The Deal: Eccentric genius redefines deconstructs singer/songwriter image, sounds.
The Good: If you think Jeff Buckley was something, you should have seen his daddy. Tim was the Mack daddy of improvisation. Music literally exploded out of him. Buckley yipped, howled and yodeled as the spirit moved him, and it moved him plenty. Buckley went from being a folkie to avant-garde jazz improvisation to rock and was headed back to the starting line when he died of an OD in '75. Starsailor, the title of one of his early albums, is an apt description of the singer. Buckley stretched his elastic tenor to the breaking point, often swooping down from soaring in the stratosphere to skimming the gritty depths in one breath.
The Bad: Though the DVD contains clips covering his work from 1967-74, none of his rock masterpieces like "Devil Eyes," "Get On Top Of Me Woman" or "Nighthawkin'" made it in. "Nighthawkin'" would be great to see with Buckley as a taxi driver who picks up a crazed Nam vet. "Have you ever been over to the war boy?" he asks, holding a knife to Buckley's throat. "I was a combat paratrooper daddy," Buckley lies, causing his passenger to "slump back cool, and pocket that steel," before bellowing "I'm just a red-neck son of a gun/I wanna kill me a gook before dawn." Or explore the depths of Buckley's depravity with "Devil Eyes," with the singer licking his woman between her hose-encased toes, "smoothing out the stretch marks." 1970's' "Come Here Woman," which did make it in, comes close to showcasing Buckley's decadence but it ain't as cool as "Get On Top Of Me Woman" with Buckley verbalizing his sexual ecstasy, yipping like a scalded squirrel.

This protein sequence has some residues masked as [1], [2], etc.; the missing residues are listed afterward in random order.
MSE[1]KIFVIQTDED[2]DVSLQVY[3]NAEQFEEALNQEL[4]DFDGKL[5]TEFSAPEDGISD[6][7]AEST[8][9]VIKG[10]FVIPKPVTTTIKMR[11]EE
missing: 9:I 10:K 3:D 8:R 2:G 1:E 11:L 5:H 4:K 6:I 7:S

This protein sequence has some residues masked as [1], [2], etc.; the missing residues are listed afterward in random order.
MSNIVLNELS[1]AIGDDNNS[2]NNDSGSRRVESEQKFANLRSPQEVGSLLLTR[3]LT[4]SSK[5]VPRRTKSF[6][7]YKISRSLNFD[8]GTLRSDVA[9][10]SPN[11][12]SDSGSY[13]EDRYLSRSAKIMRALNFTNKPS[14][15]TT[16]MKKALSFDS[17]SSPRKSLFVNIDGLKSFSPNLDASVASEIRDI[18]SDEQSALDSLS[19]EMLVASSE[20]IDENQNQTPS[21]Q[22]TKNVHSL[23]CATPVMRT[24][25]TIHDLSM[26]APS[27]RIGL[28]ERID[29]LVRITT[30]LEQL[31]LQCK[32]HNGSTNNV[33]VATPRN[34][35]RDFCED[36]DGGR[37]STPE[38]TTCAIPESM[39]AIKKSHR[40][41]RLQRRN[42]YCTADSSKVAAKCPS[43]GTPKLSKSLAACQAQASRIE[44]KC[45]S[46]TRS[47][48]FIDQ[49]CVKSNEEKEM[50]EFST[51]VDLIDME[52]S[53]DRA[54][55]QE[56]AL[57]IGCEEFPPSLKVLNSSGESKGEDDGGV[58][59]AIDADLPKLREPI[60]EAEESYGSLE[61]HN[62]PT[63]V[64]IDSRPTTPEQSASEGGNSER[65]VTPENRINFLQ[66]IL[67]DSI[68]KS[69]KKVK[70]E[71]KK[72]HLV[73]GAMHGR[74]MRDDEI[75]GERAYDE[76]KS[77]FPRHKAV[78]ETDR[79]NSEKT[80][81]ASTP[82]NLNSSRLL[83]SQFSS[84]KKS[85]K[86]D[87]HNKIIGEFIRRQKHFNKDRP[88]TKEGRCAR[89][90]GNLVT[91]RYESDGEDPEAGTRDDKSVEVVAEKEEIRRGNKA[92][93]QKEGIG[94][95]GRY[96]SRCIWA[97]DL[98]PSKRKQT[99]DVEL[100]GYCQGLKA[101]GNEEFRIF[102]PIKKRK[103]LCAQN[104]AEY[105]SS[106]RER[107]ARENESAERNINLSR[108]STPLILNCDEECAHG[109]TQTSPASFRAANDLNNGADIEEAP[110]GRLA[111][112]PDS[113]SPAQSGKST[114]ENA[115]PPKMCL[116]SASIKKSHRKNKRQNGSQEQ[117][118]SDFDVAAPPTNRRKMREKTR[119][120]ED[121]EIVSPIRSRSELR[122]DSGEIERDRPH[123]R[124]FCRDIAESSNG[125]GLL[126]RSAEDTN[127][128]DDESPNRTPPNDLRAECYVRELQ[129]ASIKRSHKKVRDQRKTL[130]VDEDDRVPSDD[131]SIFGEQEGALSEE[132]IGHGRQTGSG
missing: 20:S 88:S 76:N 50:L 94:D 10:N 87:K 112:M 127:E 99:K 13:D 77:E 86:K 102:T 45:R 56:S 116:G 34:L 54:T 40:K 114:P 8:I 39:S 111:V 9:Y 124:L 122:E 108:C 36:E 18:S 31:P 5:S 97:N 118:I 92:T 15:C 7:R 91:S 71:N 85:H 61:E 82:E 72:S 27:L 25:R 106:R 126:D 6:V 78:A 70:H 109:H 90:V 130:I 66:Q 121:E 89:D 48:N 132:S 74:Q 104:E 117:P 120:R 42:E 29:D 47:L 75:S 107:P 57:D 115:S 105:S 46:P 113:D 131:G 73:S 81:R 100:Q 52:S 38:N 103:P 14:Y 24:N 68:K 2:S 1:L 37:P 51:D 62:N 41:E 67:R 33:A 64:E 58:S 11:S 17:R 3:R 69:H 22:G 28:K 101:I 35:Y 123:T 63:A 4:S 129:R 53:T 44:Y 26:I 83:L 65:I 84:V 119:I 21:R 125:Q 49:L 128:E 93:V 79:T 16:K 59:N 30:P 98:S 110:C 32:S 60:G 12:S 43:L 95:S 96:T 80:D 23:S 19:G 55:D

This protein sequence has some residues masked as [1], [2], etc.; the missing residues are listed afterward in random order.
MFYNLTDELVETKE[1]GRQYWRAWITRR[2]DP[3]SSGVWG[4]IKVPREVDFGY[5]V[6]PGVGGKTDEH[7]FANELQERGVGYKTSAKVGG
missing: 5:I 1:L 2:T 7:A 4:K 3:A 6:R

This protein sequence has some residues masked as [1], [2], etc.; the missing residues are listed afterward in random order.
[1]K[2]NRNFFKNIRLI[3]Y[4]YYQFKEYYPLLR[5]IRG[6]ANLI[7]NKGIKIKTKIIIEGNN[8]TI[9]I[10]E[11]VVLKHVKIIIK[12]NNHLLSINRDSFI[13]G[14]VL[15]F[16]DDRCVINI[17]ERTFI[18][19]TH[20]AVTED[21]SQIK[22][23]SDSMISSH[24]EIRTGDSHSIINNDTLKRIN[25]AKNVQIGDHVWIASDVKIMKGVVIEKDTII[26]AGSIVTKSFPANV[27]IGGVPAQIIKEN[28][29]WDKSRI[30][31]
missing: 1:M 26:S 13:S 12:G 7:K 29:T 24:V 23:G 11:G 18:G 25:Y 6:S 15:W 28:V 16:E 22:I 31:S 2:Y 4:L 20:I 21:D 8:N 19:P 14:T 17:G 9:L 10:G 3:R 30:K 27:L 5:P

The Verdict: This is a good starting place. Stop, look, listen, then go buy all the albums. This guy has enough personalities in his catalogue to keep you entertained for years.